GDPR is just around the corner and HR professionals are set to be among the most significantly affected, particularly in terms of recruitment data. So how can companies ensure their HR departments are ready for the change in legislation? Here, Nigel Crockford, Business Development Manager at IT consultancy eSpida, explains how HR departments can lead by example in GDPR compliance.

The new General Data Protection Regulation (GDPR) is set to significantly raise the standards for the processing of personal data in the European Union (EU). After May 25, 2018, every business will be impacted by GDPR and failure to comply with the regulation will result in costly penalties of 4% of global annual turnover or €20 million, whichever value is greater.

Many businesses have begun educating themselves on how the new data consent rules will affect them and are working promptly to implement GDPR compliant policies and processes. As such, when making these integral changes, businesses should put their HR departments at the forefront of the operation and utilise their expertise.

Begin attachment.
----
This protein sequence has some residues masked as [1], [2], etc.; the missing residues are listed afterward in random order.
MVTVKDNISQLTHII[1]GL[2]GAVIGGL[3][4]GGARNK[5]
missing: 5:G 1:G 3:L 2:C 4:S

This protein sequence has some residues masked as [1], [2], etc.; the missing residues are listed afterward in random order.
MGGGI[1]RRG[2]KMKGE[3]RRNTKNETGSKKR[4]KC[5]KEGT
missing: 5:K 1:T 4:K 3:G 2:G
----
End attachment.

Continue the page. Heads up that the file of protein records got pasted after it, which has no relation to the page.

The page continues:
A company’s HR team handles sensitive and often confidential information about the business and its employees every day. This means that HR professionals are well equipped to lead by example and demonstrate to other departments how customer data should be handled following the introduction of GDPR.

Generally, most businesses are structured so that HR teams are responsible for reviewing and revising existing company policies. This also includes managing any potential risks posed to employees and ensuring compliance with any legal and regulatory obligations.

As natural enforcers of company policy, it would make sense that HR departments work to help their business develop a holistic approach to the implementation of GDPR compliant strategies. This includes creating a resilience plan to help each segment of a business understand and minimise the current data risks and any future implications regarding GDPR.